Anyway, I wanted to thank you so much for assigning this and the other required reading you no doubt assign. I know I greatly benefited from Mr. Evans class, and it stayed with me. When my daughter started in junior high, I was appalled that her teachers weren't assigning much reading at all, and she was in the collegiate program at her public school. After bumping heads with a teacher and her guidance counselor, I put together a required reading list hit the book store and assigned her one book at a time. To make up for not being able to provide her an in class discussion environment and wanting to make it less, something "mom made me do it". I decided early on to turn it into a kind of book club, where we both read the novel at the same time, and talked about it, encouraged her to learn more about the people, place and period.

She's now 27 and is pursuing her masters. I give credit where credit is due, Mr. Evans, an incredible teacher, who not only taught me a lot, but helped inspire me to help ensure my daughter received the education she needed. I'm sure your students will always appreciate the gift you're giving them.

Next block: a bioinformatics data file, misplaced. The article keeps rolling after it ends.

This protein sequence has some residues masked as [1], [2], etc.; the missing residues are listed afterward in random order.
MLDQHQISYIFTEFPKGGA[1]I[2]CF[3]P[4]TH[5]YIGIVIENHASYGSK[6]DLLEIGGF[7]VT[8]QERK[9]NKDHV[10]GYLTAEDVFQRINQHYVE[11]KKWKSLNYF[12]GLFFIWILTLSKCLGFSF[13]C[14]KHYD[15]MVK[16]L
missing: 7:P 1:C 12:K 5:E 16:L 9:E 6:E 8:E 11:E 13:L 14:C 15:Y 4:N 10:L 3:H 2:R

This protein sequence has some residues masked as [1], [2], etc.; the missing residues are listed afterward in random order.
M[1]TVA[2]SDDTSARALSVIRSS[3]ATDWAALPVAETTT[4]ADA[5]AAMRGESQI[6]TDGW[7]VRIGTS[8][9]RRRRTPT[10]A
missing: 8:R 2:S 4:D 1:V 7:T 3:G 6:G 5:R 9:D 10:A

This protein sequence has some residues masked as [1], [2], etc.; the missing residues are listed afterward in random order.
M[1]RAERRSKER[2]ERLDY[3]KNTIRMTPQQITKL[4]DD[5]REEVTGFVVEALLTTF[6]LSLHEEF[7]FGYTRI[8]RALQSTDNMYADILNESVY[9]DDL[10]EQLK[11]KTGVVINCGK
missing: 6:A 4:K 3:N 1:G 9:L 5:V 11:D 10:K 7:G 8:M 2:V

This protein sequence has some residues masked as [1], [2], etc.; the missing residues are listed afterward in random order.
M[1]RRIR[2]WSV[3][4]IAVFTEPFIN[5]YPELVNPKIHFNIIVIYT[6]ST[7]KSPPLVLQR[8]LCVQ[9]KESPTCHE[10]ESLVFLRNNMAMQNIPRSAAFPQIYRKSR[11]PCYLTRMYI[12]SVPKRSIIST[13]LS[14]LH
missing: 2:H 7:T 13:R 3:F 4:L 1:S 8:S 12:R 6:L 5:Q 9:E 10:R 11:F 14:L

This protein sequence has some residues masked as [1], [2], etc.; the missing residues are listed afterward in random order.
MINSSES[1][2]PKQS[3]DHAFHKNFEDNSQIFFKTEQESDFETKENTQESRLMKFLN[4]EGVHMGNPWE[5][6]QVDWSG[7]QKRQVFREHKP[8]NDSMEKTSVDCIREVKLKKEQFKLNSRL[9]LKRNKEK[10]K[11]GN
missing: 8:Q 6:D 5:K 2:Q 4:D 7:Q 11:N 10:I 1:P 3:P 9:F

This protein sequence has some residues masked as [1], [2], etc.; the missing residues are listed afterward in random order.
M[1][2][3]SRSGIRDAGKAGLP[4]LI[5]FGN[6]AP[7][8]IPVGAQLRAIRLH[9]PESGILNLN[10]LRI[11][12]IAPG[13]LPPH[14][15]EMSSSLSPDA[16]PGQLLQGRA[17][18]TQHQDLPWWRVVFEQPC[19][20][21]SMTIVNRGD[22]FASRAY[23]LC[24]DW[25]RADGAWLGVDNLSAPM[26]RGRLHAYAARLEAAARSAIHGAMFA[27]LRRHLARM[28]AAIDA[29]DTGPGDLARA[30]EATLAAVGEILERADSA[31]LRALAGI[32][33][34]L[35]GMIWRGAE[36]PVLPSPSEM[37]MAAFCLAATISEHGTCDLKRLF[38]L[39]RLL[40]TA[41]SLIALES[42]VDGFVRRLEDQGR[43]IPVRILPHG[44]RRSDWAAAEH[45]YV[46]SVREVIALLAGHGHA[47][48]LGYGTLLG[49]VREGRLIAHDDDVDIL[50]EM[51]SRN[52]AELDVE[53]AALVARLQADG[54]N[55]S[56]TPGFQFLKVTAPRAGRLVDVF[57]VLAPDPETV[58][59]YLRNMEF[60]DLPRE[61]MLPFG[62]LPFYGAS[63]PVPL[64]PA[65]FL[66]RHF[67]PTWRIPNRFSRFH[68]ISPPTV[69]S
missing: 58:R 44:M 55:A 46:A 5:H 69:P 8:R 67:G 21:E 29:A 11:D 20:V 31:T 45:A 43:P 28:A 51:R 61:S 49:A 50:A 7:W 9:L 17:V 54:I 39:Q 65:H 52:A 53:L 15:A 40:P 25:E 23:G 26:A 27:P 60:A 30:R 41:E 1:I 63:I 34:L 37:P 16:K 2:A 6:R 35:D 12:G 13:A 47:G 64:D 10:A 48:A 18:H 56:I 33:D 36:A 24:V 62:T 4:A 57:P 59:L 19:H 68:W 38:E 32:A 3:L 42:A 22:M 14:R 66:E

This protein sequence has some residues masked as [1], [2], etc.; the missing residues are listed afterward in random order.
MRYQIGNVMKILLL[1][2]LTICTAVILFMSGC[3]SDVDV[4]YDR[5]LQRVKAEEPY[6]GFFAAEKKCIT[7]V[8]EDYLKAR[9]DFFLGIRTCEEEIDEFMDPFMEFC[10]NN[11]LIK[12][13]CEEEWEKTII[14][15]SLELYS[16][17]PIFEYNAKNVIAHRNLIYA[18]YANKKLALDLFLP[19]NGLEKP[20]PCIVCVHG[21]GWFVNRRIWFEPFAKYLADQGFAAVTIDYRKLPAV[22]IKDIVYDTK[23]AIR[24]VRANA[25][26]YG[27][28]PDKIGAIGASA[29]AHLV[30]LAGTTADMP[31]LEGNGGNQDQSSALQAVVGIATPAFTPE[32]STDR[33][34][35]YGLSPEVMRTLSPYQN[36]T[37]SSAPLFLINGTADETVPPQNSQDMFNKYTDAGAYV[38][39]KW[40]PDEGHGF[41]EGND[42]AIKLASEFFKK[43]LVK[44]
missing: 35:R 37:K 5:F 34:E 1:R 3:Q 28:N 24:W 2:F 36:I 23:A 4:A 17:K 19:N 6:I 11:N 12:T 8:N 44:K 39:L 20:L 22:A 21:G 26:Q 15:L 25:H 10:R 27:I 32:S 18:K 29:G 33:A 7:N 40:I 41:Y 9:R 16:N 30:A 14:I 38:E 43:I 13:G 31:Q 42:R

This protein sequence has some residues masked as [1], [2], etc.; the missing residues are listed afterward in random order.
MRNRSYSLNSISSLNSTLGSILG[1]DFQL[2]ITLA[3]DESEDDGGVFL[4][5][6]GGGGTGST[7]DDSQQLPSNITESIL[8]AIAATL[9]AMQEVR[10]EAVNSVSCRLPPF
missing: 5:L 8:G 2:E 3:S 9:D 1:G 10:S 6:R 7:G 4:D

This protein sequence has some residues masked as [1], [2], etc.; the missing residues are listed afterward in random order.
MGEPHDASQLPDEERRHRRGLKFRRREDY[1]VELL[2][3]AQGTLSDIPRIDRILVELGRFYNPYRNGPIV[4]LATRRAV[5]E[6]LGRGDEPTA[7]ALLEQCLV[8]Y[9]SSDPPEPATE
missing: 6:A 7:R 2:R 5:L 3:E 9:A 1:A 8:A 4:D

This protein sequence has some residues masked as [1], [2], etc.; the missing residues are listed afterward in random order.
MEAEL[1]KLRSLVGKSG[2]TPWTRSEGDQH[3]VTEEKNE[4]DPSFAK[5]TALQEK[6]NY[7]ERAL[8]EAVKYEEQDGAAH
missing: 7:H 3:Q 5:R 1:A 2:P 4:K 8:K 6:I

Mary (from Warwick, RI who doesn't have a blogger account)

Charlene said...

As to comparing it with War & Peace? I certainly can identify with Miss Lee's book more than W&P!

Critics often give opinions that I don't agree with. In fact when the movie critic pans a new movie, I almost always go see it. I enjoy the movie more often than not.

Chris M. said...